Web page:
Goryeo was the nation where Buddhism flourished the most. The people of Goryeo believed that Buddhism offered happiness to both individuals and the state, in life as well as in the afterlife.
King Taejo of Goryeo told his descendents that ‘Since Goryeo was a nation built on the strength of Buddhism, many Buddhist temples should be built and the teachings of Buddhism should be practiced’.
Buddhist monks were highly esteemed and many in the royal and aristocratic families desired to become Buddhist monks. It was common that in families with many sons, at least one would become a Buddhist monk. Euicheon, a royal prince, became‘ Guksa’(National Preceptor), and left behind many achievements.
To become a Buddhist monk, one had to cultivate one’s mind for an extended period of time and learn under the high priests. The state determined the status of a Buddhist priest through ‘Seung-gwa’, an examination for Buddhist priests. Those who passed the exam became‘ Daeseon’(Monk Designate), while the highest priest earned the title of ‘Wangsa’(Royal Preceptor), or ‘Guksa’(National Preceptor) both considered the greatest honors that monks could achieve, and were highly esteemed by the state.
Goryeo made woodblock printings of the Tripitaka, a complete collection of Buddhist scriptures, as a kind of supplication to prevent foreign invasion and defend the nation with the strength of Buddha. The Buddhist monks also served and fought for the nation when it was threatened by foreign invaders.
Temples were built in scenic places nationwide. Temples received land allotments and slaves from the state. Donations of land were also made by the royal house, aristocracy and local leaders out of devotion. The Buddhist establishments accumulated enormous wealth based on the land they had bought, or on land that they had reclaimed.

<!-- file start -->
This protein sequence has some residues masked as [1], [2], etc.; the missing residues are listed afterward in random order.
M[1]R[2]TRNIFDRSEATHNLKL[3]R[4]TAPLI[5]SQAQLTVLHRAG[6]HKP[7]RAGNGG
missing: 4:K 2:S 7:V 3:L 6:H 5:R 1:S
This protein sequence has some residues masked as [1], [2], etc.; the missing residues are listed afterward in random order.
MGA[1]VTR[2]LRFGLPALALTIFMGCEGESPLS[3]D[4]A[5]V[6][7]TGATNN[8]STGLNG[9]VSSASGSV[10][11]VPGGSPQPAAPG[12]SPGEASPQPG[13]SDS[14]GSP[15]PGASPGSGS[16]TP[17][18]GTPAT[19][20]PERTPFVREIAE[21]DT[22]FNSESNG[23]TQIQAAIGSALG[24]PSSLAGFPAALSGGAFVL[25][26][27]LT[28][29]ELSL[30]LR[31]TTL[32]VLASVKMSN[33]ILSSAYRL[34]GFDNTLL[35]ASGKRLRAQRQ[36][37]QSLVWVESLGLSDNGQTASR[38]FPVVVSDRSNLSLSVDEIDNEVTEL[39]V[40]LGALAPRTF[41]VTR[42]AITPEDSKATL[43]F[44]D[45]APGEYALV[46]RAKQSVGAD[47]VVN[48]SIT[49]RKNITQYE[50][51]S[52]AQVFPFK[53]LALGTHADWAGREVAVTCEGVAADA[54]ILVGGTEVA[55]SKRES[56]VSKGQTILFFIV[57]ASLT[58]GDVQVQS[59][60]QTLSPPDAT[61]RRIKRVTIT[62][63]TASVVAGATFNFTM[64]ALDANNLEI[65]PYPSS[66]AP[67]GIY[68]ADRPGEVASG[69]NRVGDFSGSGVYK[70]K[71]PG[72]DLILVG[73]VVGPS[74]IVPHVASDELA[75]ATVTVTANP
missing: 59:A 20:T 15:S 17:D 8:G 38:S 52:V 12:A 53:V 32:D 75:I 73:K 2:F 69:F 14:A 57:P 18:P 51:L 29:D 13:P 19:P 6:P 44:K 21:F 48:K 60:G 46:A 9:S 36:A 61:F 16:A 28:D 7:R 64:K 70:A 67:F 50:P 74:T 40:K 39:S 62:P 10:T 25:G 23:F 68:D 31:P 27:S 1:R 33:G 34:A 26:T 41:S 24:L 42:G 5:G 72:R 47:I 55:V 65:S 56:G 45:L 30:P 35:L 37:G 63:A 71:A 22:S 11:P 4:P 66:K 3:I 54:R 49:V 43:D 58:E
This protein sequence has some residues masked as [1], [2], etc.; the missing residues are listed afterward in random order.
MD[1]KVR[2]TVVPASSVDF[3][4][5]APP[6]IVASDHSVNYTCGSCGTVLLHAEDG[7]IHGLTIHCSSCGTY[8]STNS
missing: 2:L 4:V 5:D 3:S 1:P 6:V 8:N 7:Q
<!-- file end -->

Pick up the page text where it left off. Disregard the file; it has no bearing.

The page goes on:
The temples also produced various commodities such as hemp cloth, ramie fabric, roofing tiles, liquor and salt using the labor of slaves or technicians. Commercial transactions were made naturally as many gathered at temples to observe Buddhist ceremonies. As part of a relief program for the poor, the Buddhist establishments also lent grain to the poor at high interest. Temples also prayed for the safety of those traveling while offering them lodging accomodations. As seen here, Buddhism wielded enormous political and economic power, while also playing a certain social role.
However, as the authority and wealth of the Buddhist establishment expanded, it led to many abuses. By the end of the Goryeo period, Buddhism had lost its leading role in society and faced criticism from the newly established ‘sadaebu’, the ruling elite that had accepted ‘seongnihak’, the scientific humanity and natural laws. In Goryeo, Confucianism greatly flourished along with Buddhism. Choi Seung-no, a Confucian scholar during the reign of King Seongjong, said that ‘while Buddhism is the basics for cultivating one’s mind, Confucianism is the principle of governing a state’in presenting his political reform program. In Goryeo, Buddhism served as the principle for cultivating the mind, while Confucianism became the principle of organizing and running the society. While organizing Buddhist events, the state also dedicated religious rituals to Confucius every February and August of the lunar calendar.
The ruling elites of Goryeo were scholars who had a cosmopolitan view of Confucianism. The Confucian classics were taught at‘ Gukjagam’, the state’s highest educational institute. As various private academies were established with the flourishing of Confucianism, the state exerted efforts to breathe new life into state schools. In the local regions, private academies called‘ hyanggyo’were established for providing Confucian education. Scholars who studied abroad also believed in Buddhism. As seen here, Confucianism and Buddhism coexisted and prospered naturally in Goryeo.